A Very Special Day
When the 1964 Indianapolis 500 was held, I was five years old. No one in my family had ever been to the race before, but my father had always been fascinated by it. He considered a five year-old much too young to take to a race. So he left me with my mother, while he took my two older brothers. I was not pleased.
I wasn’t quite sure what the Indianapolis 500 was at the time, but I knew it was something big and I also knew I was missing it. My mother found it on the radio and we listened to it together. That was my first experience with the Indianapolis 500 and was also my introduction to the great Sid Collins. I’m not going to sit here and claim that the race held my undivided attention. What five year-old would sit there for a four-hour broadcast? But at times, we listened to it together while we both went about doing whatever it was that we did, with the race playing in the background. So, in essence, I shared my very first IndyCar experience with my mother.
Today is a very special day in my family. Today is my mother’s birthday. Ninety years ago today, my mother was born.
By the time the 1965 Indianapolis 500 rolled around, you can bet I had not been left behind. My father bought five tickets that year, as my mother and I were both included. While my father talked racing with my two older brothers, my mother was left to deal with the tag-along six year-old. But I had questions – lots of questions – that she couldn’t answer. My oldest brother ended up sitting next to me to explain the race to me.
You see, my mother was never a racing fan. That’s too bad, because she was left out of a lot of conversations over the years while I was growing up. But she put up with it – a lot.
Throughout the sixties, my mother endured going to the Indianapolis 500. Quite honestly, I think she would have preferred to stay at home and stick sharp objects in her eye. But for years, she put up with going to IMS. She suffered through all that is miserable about going to a race – the crowds, the heat, the cold, the noise, the original snake-pit; while never getting the thrill out of it that the rest of us did. That’s what happens when you have three boys and no girls. I’m not sure, but I think her last race to attend was when Mario Andretti won in 1969. By the time we got into the seventies, I think she had had enough and began staying home.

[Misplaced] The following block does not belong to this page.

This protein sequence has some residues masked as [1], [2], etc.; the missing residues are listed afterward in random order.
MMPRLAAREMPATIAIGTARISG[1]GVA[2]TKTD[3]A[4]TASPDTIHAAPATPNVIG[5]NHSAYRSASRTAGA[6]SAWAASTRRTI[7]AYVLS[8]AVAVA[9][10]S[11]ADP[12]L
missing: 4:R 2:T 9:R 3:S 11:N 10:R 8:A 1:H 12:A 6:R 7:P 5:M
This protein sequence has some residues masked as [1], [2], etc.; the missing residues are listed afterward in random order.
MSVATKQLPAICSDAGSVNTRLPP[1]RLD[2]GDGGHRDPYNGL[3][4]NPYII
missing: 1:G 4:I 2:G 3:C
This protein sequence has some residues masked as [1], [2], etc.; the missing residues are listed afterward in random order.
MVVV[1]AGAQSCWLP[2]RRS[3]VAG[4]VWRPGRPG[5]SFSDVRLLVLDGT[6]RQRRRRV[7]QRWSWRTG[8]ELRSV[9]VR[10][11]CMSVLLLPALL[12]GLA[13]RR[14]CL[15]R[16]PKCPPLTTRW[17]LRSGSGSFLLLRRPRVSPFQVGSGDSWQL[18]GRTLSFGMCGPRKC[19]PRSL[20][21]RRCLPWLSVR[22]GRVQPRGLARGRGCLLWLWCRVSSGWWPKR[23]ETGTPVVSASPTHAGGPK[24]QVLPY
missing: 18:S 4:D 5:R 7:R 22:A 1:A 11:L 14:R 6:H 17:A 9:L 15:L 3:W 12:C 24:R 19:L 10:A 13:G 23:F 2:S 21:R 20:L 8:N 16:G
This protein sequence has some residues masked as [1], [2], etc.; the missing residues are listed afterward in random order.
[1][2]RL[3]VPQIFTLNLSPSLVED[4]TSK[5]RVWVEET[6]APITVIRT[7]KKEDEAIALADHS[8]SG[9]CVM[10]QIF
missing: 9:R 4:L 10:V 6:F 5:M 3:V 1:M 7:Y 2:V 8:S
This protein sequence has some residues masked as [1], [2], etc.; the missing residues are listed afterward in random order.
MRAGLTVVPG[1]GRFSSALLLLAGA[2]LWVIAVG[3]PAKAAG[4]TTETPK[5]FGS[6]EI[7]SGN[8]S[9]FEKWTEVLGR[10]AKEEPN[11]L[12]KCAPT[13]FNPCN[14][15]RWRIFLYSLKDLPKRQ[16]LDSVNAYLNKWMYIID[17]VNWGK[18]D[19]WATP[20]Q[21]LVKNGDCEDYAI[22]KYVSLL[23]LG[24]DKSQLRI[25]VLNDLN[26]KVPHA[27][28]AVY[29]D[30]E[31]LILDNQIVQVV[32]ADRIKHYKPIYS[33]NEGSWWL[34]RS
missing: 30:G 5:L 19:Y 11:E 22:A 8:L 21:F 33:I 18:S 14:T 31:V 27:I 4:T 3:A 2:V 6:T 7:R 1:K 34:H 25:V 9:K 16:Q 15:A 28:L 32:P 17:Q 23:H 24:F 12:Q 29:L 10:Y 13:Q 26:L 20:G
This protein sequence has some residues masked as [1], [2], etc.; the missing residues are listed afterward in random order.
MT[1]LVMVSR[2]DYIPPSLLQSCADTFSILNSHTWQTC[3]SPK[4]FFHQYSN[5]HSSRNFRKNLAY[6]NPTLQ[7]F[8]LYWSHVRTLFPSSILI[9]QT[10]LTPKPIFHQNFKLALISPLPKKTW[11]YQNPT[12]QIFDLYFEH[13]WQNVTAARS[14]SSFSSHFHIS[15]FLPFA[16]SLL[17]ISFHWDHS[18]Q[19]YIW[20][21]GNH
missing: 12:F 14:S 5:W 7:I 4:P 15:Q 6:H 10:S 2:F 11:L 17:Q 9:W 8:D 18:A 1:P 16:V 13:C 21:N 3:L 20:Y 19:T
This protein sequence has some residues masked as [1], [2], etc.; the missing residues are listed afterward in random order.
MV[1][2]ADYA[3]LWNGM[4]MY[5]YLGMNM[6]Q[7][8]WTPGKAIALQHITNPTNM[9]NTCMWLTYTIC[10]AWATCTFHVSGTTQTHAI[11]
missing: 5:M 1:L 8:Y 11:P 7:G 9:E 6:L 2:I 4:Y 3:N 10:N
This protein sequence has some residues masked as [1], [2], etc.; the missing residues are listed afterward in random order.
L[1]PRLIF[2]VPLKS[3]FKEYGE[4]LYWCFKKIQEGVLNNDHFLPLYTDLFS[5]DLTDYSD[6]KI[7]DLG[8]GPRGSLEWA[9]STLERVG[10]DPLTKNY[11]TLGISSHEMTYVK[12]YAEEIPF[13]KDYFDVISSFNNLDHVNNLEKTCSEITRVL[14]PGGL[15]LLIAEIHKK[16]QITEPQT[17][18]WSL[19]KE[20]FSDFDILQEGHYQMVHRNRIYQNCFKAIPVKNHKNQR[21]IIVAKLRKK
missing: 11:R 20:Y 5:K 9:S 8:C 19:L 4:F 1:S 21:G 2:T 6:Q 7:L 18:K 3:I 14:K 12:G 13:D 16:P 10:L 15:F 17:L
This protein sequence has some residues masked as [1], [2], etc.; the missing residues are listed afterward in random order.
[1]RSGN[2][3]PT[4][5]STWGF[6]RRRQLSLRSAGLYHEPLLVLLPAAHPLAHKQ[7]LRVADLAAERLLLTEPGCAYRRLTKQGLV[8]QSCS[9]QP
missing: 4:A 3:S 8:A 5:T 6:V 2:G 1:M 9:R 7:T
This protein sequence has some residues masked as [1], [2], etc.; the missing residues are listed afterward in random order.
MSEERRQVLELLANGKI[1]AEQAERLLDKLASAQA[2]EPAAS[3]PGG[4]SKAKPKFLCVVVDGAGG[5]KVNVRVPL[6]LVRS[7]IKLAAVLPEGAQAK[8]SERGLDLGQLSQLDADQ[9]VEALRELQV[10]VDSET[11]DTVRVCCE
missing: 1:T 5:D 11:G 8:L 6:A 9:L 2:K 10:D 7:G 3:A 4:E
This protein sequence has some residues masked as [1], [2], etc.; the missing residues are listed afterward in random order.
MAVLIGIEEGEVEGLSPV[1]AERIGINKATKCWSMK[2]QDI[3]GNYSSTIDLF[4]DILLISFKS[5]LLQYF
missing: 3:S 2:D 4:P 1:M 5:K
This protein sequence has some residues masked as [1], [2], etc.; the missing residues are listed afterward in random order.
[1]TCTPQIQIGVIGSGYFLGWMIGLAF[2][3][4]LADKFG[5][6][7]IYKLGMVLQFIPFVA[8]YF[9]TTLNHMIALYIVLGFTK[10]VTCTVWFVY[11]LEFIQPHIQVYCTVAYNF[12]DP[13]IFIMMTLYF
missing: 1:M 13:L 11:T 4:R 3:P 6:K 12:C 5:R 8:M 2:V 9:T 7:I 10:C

Many times before, I’ve mentioned how I grew up in a Leave It To Beaver household. I was the youngest kid in a home where my father worked and my mother was a stay-at-home mom. She had a college degree, but chose to stay at home and raise the three of us. We never got into any serious trouble – but we were all a handful, nonetheless. I probably gave her more headaches than my other two brothers combined.
My parents rarely quarreled, neither of them were heavy drinkers, nor did they ever step out on each other and they never divorced. In today’s world, I almost feel the need to apologize for the fact that I did not come from a dysfunctional family. Stability ran rampant when I was growing up and my mother was a big part of that. By staying home with us, that rock was always there – and it still is.
We are all very fortunate. Her physical and mental health is perfect. She maintains a very active lifestyle. She goes to an exercise class three times a week. She still drives everywhere and sings in her church choir every Sunday. She is also very computer savvy. She just got her third computer this past spring and has done a masterful job of figuring out Windows 8.
So how is she celebrating turning ninety? I’ll assure you, not by sitting still. This past weekend, she travelled to Virginia to visit my middle brother. He is now semi-retired. He and his wife operate an aviation-themed Bed & Breakfast, complete with airstrip, near Smith Mountain Lake in western Virginia. My othest brother and his family travelled there yesterday from North Carolina, for the celebration today. My mother lives less than two hours west from me in Tennessee. Since I see her on a fairly regular basis, burned most of my vacation time in May and Susan has to work every weekend – we did not make the trip.
I won’t be the only one missing at the birthday celebration tonight. My father passed away at the age of 68, in December of 1994 – just a year and a half after he and I attended the 1993 Indianapolis 500 together. He never heard of the internet and could not have imagined what it has become. He would have been proud of this site that I started and have maintained over the past few years.
But my mother has been my biggest supporter on this site, throughout the years. She has read every single post I’ve written here; and tries to e-mail me most of my many typos early enough each day, so that I can correct them before too many people read it. Almost fifty years since she endured her first Indianapolis 500, she’s still dealing with those unwanted conversations about racing.
So, with much love, admiration and affection – I want to wish my mother a very happy ninetieth birthday today, with many many more to come.
Happy Birthday, Mama!